Thankfully these days things are peaceful and Trogir welcomes its visitors with open arms. Getting there is easy. Split International Airport is only 2.5 miles away and there are plenty of taxis on hand to take you into Trogir. A word of warning: cabs in Croatia can be prohibitively expensive, so if you're on a budget it's best to catch a number 37 bus which stops right outside the airport and will drop you off at the bus station right in the heart of the action. A single ticket costs 12 kuna ($2.50/ £1.50).
Most visitors staying in Trogir generally rent an apartment on the mainland and just walk across the short bridge to the old town to see the sights, the shops and the restaurants etc. If you do hire a car, then leave it on the mainland, especially at the height of summer. This is when Trogir can get insanely crowded, with coachloads of tourists arriving from every direction. The traffic sometimes gets backed-up for hours as cars queue to cross the bridge into the old town. If you want to see Trogir at its best then try to visit in the late spring or early fall. My wife and I went in September. The weather was still glorious and we were able to wander about the old town at our own pace.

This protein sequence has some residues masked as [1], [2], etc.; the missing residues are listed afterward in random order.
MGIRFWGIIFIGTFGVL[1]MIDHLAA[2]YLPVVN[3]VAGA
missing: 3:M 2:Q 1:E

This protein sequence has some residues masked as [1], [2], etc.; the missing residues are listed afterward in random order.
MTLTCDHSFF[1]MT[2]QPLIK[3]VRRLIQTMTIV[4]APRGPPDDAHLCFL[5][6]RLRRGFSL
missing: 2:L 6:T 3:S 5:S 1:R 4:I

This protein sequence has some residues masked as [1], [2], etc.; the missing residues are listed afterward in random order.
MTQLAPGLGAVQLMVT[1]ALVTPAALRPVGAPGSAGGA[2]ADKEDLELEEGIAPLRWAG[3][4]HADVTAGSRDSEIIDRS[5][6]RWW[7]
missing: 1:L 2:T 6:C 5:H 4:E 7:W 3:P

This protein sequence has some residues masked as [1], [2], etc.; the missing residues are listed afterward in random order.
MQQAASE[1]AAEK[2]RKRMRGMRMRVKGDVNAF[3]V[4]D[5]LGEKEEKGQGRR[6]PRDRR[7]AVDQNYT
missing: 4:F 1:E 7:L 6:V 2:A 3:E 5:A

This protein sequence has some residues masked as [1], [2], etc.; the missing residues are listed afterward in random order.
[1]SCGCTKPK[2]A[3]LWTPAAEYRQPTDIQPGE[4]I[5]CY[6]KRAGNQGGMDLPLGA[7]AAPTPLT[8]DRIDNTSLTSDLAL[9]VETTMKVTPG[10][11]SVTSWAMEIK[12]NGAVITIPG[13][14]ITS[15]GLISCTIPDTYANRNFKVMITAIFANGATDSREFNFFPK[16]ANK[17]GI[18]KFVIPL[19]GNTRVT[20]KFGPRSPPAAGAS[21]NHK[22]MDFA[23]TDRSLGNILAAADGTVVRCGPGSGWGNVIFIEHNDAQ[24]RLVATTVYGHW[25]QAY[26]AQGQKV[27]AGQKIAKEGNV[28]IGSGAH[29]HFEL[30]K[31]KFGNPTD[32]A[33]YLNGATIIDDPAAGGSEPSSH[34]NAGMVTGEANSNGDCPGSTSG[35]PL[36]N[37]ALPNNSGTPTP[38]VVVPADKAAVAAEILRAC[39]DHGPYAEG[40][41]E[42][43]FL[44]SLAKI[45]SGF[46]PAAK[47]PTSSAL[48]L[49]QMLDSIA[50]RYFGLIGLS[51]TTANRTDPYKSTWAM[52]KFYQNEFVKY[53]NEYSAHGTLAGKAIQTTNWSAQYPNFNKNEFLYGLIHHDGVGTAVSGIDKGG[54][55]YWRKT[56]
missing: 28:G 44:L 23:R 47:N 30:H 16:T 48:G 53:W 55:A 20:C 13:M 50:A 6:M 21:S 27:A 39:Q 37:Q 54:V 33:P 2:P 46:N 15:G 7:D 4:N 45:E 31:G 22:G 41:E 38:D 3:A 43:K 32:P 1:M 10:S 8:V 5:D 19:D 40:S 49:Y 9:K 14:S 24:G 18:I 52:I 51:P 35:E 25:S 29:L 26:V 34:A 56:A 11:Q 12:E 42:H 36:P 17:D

If you are feeling brave and decide to take a car, there is only one parking lot on Trogir itself, just over the bridge from the mainland and turn right. This fills up quickly, though, and the only option then is to drive around the island and across the bridge to Ciovo, where a few parking spaces are available. Then it's just a question of walking back across the bridge and into the old town. There's plenty to see.